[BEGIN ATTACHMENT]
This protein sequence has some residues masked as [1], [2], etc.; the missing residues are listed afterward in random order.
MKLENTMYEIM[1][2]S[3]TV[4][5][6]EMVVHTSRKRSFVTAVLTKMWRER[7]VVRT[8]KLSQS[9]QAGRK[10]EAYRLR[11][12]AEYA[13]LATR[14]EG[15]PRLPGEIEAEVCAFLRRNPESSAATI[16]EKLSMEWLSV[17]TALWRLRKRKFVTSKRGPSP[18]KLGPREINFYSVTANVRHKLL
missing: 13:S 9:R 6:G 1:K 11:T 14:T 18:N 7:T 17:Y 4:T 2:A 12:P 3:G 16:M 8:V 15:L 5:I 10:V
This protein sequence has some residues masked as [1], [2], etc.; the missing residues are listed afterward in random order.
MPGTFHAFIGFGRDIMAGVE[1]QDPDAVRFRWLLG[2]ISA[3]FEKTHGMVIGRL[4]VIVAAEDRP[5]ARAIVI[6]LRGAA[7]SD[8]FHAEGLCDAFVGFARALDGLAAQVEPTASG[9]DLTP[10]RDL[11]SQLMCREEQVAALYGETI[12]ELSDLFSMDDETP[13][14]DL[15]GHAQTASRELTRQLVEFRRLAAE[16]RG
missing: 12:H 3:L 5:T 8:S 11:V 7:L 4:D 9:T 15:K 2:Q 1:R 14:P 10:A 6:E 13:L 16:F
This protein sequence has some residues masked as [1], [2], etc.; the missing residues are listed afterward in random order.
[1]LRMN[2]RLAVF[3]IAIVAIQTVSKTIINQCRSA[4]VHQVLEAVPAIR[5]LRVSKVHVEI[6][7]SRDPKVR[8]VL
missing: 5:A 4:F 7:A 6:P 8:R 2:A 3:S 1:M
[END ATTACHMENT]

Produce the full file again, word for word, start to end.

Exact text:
This protein sequence has some residues masked as [1], [2], etc.; the missing residues are listed afterward in random order.
MKLENTMYEIM[1][2]S[3]TV[4][5][6]EMVVHTSRKRSFVTAVLTKMWRER[7]VVRT[8]KLSQS[9]QAGRK[10]EAYRLR[11][12]AEYA[13]LATR[14]EG[15]PRLPGEIEAEVCAFLRRNPESSAATI[16]EKLSMEWLSV[17]TALWRLRKRKFVTSKRGPSP[18]KLGPREINFYSVTANVRHKLL
missing: 13:S 9:R 6:G 1:K 11:T 14:T 18:N 7:T 17:Y 4:T 2:A 12:P 3:G 16:M 8:V 15:L 5:I 10:V
This protein sequence has some residues masked as [1], [2], etc.; the missing residues are listed afterward in random order.
MPGTFHAFIGFGRDIMAGVE[1]QDPDAVRFRWLLG[2]ISA[3]FEKTHGMVIGRL[4]VIVAAEDRP[5]ARAIVI[6]LRGAA[7]SD[8]FHAEGLCDAFVGFARALDGLAAQVEPTASG[9]DLTP[10]RDL[11]SQLMCREEQVAALYGETI[12]ELSDLFSMDDETP[13][14]DL[15]GHAQTASRELTRQLVEFRRLAAE[16]RG
missing: 12:H 3:L 5:T 8:S 11:V 7:L 4:D 9:T 15:K 2:Q 1:R 14:P 10:A 6:E 13:L 16:F
This protein sequence has some residues masked as [1], [2], etc.; the missing residues are listed afterward in random order.
[1]LRMN[2]RLAVF[3]IAIVAIQTVSKTIINQCRSA[4]VHQVLEAVPAIR[5]LRVSKVHVEI[6][7]SRDPKVR[8]VL
missing: 5:A 4:F 7:A 6:P 8:R 2:A 3:S 1:M